Previous studies have demonstrated that H2O2 activates p38MAPK-mediated signaling to induce neuronal apoptosis (26). In the present study, SH-SY5Y cells exposed to H2O2 exhibited a 2.2-fold increase in p38MAPK phosphorylation at the sites of Thr180 and Tyr182 (P<0.05, Fig. 4A), although non-phosphorylated p38MAPK and phosphorylated p38MAPK at site of Thr322 were almost unaffected, as assessed by western blot analysis (Fig. 4A). By contrast, H2O2 administration markedly increased the expression of apoptosis-associated factors including Bax (P<0.01, Fig. 4B), Cyt C (P<0.01, Fig. 4C) and the ratio of cleaved to non-cleaved caspase-3 (P<0.01, Fig. 4D). Subsequent addition of a p38MAPK-specific inhibitor (SB203580) effectively reversed the elevation of p38MAPK phosphorylation on Thr180 and Tyr182 (P<0.05 vs. PC, Fig. 4A), and is associated with the reduction in the rate of apoptosis identified in Bax and Cyt C expression (P<0.05 vs. PC, Fig. 4B and C), the cleaved ratio of caspase-3 (P<0.01 vs. PC, Fig. 4D) and SH-SY5Y cells (P<0.05 vs. PC; Fig. 2). The data from the present study suggest that H2O2-induced p38MAPK activation facilitates neuron SH-SY5Y cell apoptosis, as previously considered (26). There is a limited data regarding the antioxidant role of SB203580; however, in the present study the inhibitor exhibited an antioxidant capacity by effectively reversing the H2O2-mediated increase of MDA (P<0.05; Fig. 3B) while H2O2-decreased CAT (P<0.05; Fig. 3C) and SOD activities (P<0.05; Fig. 3D).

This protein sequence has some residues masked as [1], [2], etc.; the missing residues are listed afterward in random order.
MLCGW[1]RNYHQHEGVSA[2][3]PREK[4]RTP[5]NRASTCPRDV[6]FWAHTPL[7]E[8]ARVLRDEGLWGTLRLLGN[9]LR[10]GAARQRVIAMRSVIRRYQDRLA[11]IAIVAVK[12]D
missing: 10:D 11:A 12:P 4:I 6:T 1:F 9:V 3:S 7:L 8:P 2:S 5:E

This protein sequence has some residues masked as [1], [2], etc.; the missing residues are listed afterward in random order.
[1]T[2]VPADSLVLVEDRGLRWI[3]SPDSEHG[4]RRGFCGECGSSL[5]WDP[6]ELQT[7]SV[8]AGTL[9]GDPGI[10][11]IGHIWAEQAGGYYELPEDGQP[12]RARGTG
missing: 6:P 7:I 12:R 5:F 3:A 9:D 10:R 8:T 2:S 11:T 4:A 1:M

Post-treatment with Naphthoflavones also repressed the p38MAPK phosphorylation at the Thr180 and Tyr182 sites and this inhibitory effect, in order of least to most marked, was exerted by α-Naphthoflavone (P<0.05 vs. PC), β-Naphthoflavone (P<0.05 vs. PC) and combined α- and β-Naphthoflavone (P<0.05 vs. PC; Fig. 4A). Additionally, α-Naphthoflavone decreased the expression of Bax and Cyt C and cleaved ratio of caspase-3 (P<0.05 vs. PC). These effects were also exhibited by β-Naphthoflavone, which was more effective than α-Naphthoflavone, specifically in the inhibition of Cyt C expression. By contrast, combined utilization of α- and β-Naphthoflavone minimized Bax and Cyt C expression and the ratio of cleaved caspase-3 (P<0.05, P<0.05 and P<0.01 vs. PC, respectively).